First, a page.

Irritable Bowel Syndrome (IBS)

What is IBS?

The irritable bowel syndrome is a digestive disorder that causes abdominal pain, cramping, and discomfort. People may experience different degrees of discomfort depending on their condition.


When the digestive system functions normally, food is pushed through the intestine by the muscles contracting and relaxing. Irritable Bowel Syndrome (IBS) occurs when this process does not occur correctly, resulting in unpleasant symptoms.


The exact cause of this long-term condition is unknown, but treatments are available to help manage it. Unfortunately, there is no known cure at present.


Whenever you suspect that you have Irritable Bowel Syndrome (IBS), it is essential to speak to a doctor. They will ask about your symptoms, such as how often and long they last. They may also ask about any lifestyle factors triggering the symptoms, such as dietary choices or stress levels. Once these factors are discussed, the doctor can determine the best treatment for your IBS.


Generally, IBS can be categorised into three types:

  • IBS with diarrhoea

  • IBS with alternating constipation and diarrhoea

  • IBS with constipation


These categories can overlap - different people can experience different symptoms. In general, IBS symptoms include:

  • Feeling as if you haven't emptied your bowels completely

  • Needing to go to the toilet urgently or repeatedly after emptying your bowels.

  • Wind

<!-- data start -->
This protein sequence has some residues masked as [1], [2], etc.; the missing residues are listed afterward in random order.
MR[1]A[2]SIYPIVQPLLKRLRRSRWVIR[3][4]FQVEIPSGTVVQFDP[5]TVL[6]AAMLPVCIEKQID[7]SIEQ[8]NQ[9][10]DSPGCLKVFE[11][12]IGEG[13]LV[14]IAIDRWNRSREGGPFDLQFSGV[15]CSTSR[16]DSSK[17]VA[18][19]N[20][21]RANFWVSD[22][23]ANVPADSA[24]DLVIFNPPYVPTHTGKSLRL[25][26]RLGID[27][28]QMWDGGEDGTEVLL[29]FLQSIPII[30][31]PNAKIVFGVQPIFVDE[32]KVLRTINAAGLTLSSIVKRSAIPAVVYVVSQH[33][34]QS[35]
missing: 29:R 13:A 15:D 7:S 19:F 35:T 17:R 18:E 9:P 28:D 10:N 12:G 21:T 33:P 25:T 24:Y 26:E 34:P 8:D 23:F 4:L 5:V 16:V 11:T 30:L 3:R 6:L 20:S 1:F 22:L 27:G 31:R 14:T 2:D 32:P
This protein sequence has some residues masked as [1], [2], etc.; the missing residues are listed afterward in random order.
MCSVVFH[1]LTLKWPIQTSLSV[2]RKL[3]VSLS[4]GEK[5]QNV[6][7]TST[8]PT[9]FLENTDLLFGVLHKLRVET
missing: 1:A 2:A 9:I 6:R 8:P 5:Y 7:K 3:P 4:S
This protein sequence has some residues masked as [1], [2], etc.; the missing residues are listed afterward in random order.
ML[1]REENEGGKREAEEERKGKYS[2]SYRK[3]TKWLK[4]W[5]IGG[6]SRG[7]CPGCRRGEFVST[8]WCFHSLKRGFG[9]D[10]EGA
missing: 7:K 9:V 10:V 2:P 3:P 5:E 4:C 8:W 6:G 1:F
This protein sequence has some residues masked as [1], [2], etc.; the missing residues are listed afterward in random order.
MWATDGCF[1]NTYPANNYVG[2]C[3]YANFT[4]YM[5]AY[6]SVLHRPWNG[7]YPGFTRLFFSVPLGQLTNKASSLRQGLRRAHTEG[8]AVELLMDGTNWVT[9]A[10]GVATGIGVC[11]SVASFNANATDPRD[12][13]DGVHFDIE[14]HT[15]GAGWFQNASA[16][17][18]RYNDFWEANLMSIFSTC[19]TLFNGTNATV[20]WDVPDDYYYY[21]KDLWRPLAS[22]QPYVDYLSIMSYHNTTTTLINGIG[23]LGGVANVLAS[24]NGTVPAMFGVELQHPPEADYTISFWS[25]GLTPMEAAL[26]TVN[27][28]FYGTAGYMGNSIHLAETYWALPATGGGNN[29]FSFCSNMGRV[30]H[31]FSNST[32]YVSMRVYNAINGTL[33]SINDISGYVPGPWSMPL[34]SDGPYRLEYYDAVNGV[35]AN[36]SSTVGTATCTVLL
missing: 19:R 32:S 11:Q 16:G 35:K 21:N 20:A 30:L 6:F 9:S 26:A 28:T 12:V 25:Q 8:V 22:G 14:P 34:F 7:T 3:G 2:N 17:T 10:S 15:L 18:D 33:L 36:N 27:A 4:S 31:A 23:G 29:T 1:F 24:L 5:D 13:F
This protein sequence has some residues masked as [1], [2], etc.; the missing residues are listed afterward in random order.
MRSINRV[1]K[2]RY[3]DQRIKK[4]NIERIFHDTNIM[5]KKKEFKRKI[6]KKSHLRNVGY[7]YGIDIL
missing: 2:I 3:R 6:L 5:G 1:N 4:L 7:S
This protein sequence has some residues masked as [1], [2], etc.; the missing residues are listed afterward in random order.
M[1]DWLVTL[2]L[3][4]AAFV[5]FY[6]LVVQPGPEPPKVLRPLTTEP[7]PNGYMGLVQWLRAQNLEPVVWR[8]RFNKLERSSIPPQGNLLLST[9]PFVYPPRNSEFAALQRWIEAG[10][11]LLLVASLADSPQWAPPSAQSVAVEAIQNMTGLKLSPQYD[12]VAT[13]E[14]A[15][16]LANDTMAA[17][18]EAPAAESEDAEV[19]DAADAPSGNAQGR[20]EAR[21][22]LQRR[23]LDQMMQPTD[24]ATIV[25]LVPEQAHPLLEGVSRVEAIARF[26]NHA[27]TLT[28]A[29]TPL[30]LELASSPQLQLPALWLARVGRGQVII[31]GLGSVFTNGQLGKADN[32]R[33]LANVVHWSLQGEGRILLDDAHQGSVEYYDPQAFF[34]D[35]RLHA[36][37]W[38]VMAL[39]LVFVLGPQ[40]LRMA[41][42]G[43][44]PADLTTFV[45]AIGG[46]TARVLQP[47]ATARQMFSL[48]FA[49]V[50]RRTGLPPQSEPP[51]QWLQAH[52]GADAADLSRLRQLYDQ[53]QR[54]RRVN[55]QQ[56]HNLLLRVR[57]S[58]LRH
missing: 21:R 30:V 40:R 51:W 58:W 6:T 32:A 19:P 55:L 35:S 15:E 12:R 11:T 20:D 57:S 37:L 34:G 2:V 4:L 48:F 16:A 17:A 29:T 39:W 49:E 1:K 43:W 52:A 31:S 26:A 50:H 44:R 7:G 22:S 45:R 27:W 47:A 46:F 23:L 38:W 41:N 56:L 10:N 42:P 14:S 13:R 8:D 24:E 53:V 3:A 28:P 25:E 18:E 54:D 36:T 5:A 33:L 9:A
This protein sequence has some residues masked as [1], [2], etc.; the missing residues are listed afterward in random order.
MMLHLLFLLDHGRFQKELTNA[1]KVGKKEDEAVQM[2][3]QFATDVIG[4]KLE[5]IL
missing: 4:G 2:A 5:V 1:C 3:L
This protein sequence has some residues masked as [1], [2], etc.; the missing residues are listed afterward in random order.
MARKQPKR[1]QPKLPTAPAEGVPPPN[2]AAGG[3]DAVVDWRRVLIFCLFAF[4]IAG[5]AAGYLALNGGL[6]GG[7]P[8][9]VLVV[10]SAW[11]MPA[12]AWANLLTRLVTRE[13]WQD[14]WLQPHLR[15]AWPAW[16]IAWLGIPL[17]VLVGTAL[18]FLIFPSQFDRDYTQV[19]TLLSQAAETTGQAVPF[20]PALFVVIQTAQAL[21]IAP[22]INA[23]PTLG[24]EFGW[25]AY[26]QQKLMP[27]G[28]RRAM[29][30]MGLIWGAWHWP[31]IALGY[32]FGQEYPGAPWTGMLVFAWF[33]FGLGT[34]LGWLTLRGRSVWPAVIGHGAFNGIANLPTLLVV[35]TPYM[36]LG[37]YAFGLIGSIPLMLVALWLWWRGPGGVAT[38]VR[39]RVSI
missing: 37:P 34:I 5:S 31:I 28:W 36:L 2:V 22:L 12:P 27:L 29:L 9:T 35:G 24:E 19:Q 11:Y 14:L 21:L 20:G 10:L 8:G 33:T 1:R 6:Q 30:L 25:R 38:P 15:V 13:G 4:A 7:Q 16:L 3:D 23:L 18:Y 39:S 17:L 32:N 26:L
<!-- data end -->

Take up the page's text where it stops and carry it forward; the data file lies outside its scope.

• Constipation

  • Pain in the stomach or cramps that subside after going to the bathroom

  • Stomach swelling and bloating

  • Diarrhoea


Symptoms vary from person to person, and you may experience some or even all of them.


To diagnose IBS, doctors will usually assess your symptoms and family history and rule out other health conditions that present similar symptoms. Since no specific test exists to diagnose IBS, the condition is diagnosed through a variety of factors.


With Mobi Doctor, you can see a doctor from the comfort of your own home, so you don’t have to be self-conscious or embarrassed talking about your IBS. The doctor will want to know if you have had any of the following systems for at least six months or more:

  • Constipation or diarrhoea are signs of bowel change

  • Bloating

  • Wind

  • After going to the bathroom, stomach discomfort or pain subsides

  • The symptoms become worse after eating (this may only happen with certain foods)


Further testing may be recommended.


There needs to be a clear understanding of what causes IBS. The following are thought to increase your chances of getting IBS:

  • Stress, anxiety or extreme emotions

  • Food intolerances

  • Gastroenteritis

  • Being oversensitive to pain

  • Overactivity in your brain


Although IBS cannot be cured, individuals can usually lead a normal life and manage its symptoms through diet and lifestyle modifications. In some cases, medication or psychological treatment may also be recommended for symptom relief.


Several treatments can help manage IBS, including:

  • IBS diet - designed especially for you

  • The FODMAP diet

  • Techniques for stress reduction

  • Exercise

  • Prescription drugs

  • Psychological treatment


A customised treatment plan will be developed for you to ensure that it effectively manages your IBS symptoms. You can learn more about the various ways to treat IBS.